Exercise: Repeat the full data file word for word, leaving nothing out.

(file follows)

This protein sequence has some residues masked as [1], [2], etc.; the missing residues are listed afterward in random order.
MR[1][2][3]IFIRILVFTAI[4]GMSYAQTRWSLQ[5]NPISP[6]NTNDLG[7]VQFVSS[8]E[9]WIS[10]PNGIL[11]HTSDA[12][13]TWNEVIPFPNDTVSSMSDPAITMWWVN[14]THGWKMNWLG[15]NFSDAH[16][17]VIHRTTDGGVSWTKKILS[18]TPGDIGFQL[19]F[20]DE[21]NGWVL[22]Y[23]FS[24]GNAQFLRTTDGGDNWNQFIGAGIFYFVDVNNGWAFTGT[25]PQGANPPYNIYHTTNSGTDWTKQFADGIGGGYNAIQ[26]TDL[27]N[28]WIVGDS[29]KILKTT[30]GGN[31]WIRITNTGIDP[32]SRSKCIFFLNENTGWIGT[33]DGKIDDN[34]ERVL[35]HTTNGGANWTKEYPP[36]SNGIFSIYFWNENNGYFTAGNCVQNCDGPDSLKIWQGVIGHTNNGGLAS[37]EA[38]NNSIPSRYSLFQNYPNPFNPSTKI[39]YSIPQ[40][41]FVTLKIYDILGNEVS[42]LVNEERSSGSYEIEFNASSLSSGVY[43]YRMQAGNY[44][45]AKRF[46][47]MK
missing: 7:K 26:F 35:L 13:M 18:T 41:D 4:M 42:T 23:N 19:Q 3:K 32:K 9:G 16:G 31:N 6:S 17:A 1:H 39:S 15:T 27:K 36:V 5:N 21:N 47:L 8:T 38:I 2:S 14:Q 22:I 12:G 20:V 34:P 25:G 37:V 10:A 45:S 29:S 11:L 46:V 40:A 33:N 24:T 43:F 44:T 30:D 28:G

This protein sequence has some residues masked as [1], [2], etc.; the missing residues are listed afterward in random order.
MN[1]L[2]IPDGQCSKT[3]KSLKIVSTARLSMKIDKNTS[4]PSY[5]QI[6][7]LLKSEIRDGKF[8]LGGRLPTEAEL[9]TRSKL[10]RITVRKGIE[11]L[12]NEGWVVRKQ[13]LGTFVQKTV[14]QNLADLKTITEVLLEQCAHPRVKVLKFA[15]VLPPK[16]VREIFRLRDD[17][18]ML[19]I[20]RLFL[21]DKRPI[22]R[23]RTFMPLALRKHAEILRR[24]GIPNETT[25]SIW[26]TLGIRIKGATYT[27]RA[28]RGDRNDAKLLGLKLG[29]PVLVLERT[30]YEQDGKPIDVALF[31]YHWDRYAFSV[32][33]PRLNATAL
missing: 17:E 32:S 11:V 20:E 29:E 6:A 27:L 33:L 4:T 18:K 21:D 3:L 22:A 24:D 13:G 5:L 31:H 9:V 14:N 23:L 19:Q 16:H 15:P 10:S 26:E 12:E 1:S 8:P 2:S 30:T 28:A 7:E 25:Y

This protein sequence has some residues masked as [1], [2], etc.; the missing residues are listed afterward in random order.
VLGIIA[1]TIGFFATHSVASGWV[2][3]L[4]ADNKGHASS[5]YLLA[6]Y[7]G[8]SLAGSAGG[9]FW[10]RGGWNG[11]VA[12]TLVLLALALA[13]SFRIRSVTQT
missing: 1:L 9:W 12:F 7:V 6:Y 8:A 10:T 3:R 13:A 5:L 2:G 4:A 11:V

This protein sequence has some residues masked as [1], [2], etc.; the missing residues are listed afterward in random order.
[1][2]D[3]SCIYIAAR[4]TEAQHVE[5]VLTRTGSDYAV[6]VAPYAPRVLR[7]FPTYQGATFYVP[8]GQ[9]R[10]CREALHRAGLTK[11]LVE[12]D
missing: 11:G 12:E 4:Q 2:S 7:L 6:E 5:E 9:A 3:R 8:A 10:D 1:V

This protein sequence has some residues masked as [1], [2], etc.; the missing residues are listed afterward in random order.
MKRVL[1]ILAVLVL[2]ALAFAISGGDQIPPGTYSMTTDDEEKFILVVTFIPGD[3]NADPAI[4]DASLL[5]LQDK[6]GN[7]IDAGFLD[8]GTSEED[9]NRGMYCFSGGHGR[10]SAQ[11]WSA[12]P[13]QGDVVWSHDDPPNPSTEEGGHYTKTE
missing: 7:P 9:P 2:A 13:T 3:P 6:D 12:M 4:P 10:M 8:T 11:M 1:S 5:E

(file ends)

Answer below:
This protein sequence has some residues masked as [1], [2], etc.; the missing residues are listed afterward in random order.
MR[1][2][3]IFIRILVFTAI[4]GMSYAQTRWSLQ[5]NPISP[6]NTNDLG[7]VQFVSS[8]E[9]WIS[10]PNGIL[11]HTSDA[12][13]TWNEVIPFPNDTVSSMSDPAITMWWVN[14]THGWKMNWLG[15]NFSDAH[16][17]VIHRTTDGGVSWTKKILS[18]TPGDIGFQL[19]F[20]DE[21]NGWVL[22]Y[23]FS[24]GNAQFLRTTDGGDNWNQFIGAGIFYFVDVNNGWAFTGT[25]PQGANPPYNIYHTTNSGTDWTKQFADGIGGGYNAIQ[26]TDL[27]N[28]WIVGDS[29]KILKTT[30]GGN[31]WIRITNTGIDP[32]SRSKCIFFLNENTGWIGT[33]DGKIDDN[34]ERVL[35]HTTNGGANWTKEYPP[36]SNGIFSIYFWNENNGYFTAGNCVQNCDGPDSLKIWQGVIGHTNNGGLAS[37]EA[38]NNSIPSRYSLFQNYPNPFNPSTKI[39]YSIPQ[40][41]FVTLKIYDILGNEVS[42]LVNEERSSGSYEIEFNASSLSSGVY[43]YRMQAGNY[44][45]AKRF[46][47]MK
missing: 7:K 26:F 35:L 13:M 18:T 41:D 4:M 42:T 23:N 19:Q 3:K 32:K 9:G 16:G 31:N 6:S 17:A 1:H 39:S 15:T 27:K 36:V 5:N 21:N 47:L 8:T 38:I 2:S 14:Q 22:I 12:G 20:V 34:P 25:G 37:V 10:A 45:S 29:S 11:L 46:V 40:A 33:N 24:T 43:F 44:T 30:D 28:G

This protein sequence has some residues masked as [1], [2], etc.; the missing residues are listed afterward in random order.
MN[1]L[2]IPDGQCSKT[3]KSLKIVSTARLSMKIDKNTS[4]PSY[5]QI[6][7]LLKSEIRDGKF[8]LGGRLPTEAEL[9]TRSKL[10]RITVRKGIE[11]L[12]NEGWVVRKQ[13]LGTFVQKTV[14]QNLADLKTITEVLLEQCAHPRVKVLKFA[15]VLPPK[16]VREIFRLRDD[17][18]ML[19]I[20]RLFL[21]DKRPI[22]R[23]RTFMPLALRKHAEILRR[24]GIPNETT[25]SIW[26]TLGIRIKGATYT[27]RA[28]RGDRNDAKLLGLKLG[29]PVLVLERT[30]YEQDGKPIDVALF[31]YHWDRYAFSV[32][33]PRLNATAL
missing: 17:E 32:S 11:V 20:E 29:E 6:A 27:L 33:L 4:T 18:K 21:D 3:L 22:A 24:D 13:G 5:L 31:H 9:V 14:N 23:L 19:Q 16:H 15:P 10:S 26:E 12:E 1:S 8:P 2:S 30:T 28:A 7:E 25:Y

This protein sequence has some residues masked as [1], [2], etc.; the missing residues are listed afterward in random order.
VLGIIA[1]TIGFFATHSVASGWV[2][3]L[4]ADNKGHASS[5]YLLA[6]Y[7]G[8]SLAGSAGG[9]FW[10]RGGWNG[11]VA[12]TLVLLALALA[13]SFRIRSVTQT
missing: 1:L 9:W 12:F 7:V 6:Y 8:A 10:T 3:R 13:A 5:L 2:G 4:A 11:V

This protein sequence has some residues masked as [1], [2], etc.; the missing residues are listed afterward in random order.
[1][2]D[3]SCIYIAAR[4]TEAQHVE[5]VLTRTGSDYAV[6]VAPYAPRVLR[7]FPTYQGATFYVP[8]GQ[9]R[10]CREALHRAGLTK[11]LVE[12]D
missing: 11:G 12:E 4:Q 2:S 7:L 6:E 5:E 9:A 3:R 8:A 10:D 1:V

This protein sequence has some residues masked as [1], [2], etc.; the missing residues are listed afterward in random order.
MKRVL[1]ILAVLVL[2]ALAFAISGGDQIPPGTYSMTTDDEEKFILVVTFIPGD[3]NADPAI[4]DASLL[5]LQDK[6]GN[7]IDAGFLD[8]GTSEED[9]NRGMYCFSGGHGR[10]SAQ[11]WSA[12]P[13]QGDVVWSHDDPPNPSTEEGGHYTKTE
missing: 7:P 9:P 2:A 13:T 3:P 6:D 12:M 4:P 10:M 8:T 11:M 1:S 5:E